Authorities release name of Black man fatally shot by cop
WAUKEGAN, Ill. (AP) — A Black man fatally shot by a suburban Chicago police officer who also shot and wounded a Black woman after her vehicle rolled toward the officer following a traffic stop was identified Thursday by authorities as a 19-year-old from Waukegan.
Preliminary autopsy results on Marcellis Stinnette indicate that he died “from injuries due to a gunshot,” Lake County Coroner Dr. Howard Cooper said.
Stinnette and a woman whom relatives have identified as his girlfriend and the mother of his child were in a vehicle that fled a traffic stop late Tuesday, according to police. That vehicle was spotted a little later by another officer on patrol. While that officer was approaching the vehicle, it began moving in reverse, police said, and the officer opened fire.
Cooper said Stinnette’s death remains under investigation by Cooper’s office and Illinois State Police.
“We have been in close contact with Mr. Stinnette’s family and our deepest condolences go out to them during this difficult time. This is truly a tragedy,” Cooper said in a statement.
The driver, a Waukegan woman in her 20s, whom relatives identified as Tafara Williams, was hospitalized in serious condition.
No weapon was found in the vehicle, police said.
The officer who shot the couple is Hispanic and a five-year veteran of the Waukegan department. The officer who conducted the original traffic stop is white, according to the department.
Relatives gathered Wednesday afternoon outside Waukegan police headquarters. Williams’ mother told reporters that her daughter told her that she and Stinnette had done nothing to provoke the shooting.
A protest was scheduled for noon Thursday at the site of the shooting, followed by a march to police headquarters, said Clyde McLemore, the Lake County chapter president of Black Lives Matters. He called for calm.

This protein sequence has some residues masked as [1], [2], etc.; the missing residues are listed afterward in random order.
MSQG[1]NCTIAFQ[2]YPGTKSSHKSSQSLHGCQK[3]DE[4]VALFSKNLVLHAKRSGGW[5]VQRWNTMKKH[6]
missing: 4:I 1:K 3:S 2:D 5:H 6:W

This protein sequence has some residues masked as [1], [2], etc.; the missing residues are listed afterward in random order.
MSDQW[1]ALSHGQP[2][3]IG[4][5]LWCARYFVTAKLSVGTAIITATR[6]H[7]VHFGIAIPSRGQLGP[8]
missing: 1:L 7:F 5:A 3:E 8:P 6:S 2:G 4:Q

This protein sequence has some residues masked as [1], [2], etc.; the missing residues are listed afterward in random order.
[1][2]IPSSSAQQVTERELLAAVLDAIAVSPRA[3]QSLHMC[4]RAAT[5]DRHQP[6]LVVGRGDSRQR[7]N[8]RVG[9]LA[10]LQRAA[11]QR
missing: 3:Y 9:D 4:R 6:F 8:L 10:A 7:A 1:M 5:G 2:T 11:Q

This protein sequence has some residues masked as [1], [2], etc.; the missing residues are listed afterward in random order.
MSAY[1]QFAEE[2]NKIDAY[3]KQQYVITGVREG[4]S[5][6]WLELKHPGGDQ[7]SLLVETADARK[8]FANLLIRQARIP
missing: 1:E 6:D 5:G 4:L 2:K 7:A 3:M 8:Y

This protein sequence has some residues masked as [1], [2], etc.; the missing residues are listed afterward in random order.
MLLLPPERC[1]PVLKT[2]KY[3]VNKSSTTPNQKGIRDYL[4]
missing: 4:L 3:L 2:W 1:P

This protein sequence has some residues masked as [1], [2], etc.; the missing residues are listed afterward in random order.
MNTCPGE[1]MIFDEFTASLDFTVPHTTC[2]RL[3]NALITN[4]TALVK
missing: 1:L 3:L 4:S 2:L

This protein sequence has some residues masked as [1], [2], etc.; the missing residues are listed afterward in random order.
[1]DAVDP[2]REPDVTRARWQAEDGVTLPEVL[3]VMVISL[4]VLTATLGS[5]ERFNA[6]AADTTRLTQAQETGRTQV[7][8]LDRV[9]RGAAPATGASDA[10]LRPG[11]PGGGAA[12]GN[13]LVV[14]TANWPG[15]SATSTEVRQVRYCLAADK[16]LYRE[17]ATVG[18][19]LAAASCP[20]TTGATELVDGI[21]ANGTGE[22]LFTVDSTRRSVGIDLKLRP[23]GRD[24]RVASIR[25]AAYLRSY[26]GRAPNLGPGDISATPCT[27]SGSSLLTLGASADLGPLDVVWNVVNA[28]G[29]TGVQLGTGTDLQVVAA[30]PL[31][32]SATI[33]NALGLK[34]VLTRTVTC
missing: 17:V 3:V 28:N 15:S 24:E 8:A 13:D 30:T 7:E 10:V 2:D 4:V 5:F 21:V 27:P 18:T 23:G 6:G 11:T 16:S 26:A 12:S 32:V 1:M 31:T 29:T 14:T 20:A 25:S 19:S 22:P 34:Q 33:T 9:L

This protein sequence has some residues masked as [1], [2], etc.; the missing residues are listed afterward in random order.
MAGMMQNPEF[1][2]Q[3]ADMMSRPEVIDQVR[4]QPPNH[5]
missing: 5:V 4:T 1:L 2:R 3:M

“We’re not here to rip up our own town,” McLemore said.
Body camera and squad car video have been turned over to Illinois State Police, which will present findings to the local prosecutors office, Waukegan police Commander Edgar Navarro said.
Waukegan is about 15 miles (24 kilometers) south of Kenosha, Wisconsin, where nights of protests erupted after Jacob Blake, a Black man, was left paralyzed after being shot seven times in the back by police on Aug. 25. Kyle Rittenhouse, 17, of nearby Antioch, Illinois, is accused of shooting and killing two protesters two nights later.
Rittenhouse is scheduled to appear in Lake County Court in Waukegan next week for a hearing on whether he should be returned to Wisconsin to face homicide charges.
Blake’s uncle Justin Blake said it appeared that there were some similarities between what happened to his nephew and this week’s shooting in Waukegan. He urged police to release more information, including any videos.
“It seems like this started with some kind of traffic violation,” Blake told The Associated Press on Thursday ahead of the protest, which he planned to attend. “You think somebody deserved to die over a traffic stop?”
Blake said he and other relatives planned to attend Thursday’s protest in Waukegan.
During a Wednesday news conference, Waukegan Mayor Sam Cunningham asked residents to wait until all the facts are known before reacting to the shooting of Stinnette. Lake County State’s Attorney Michael Nerheim noted in a statement that it may be several weeks before the investigation is complete.
Waukegan, about 40 miles (64 kilometers) north of Chicago, has a population of about 85,000, 55% of whom are white and 17% of whom are Black, according to U.S. Census Bureau figures. About 55% of the community’s residents are Hispanic.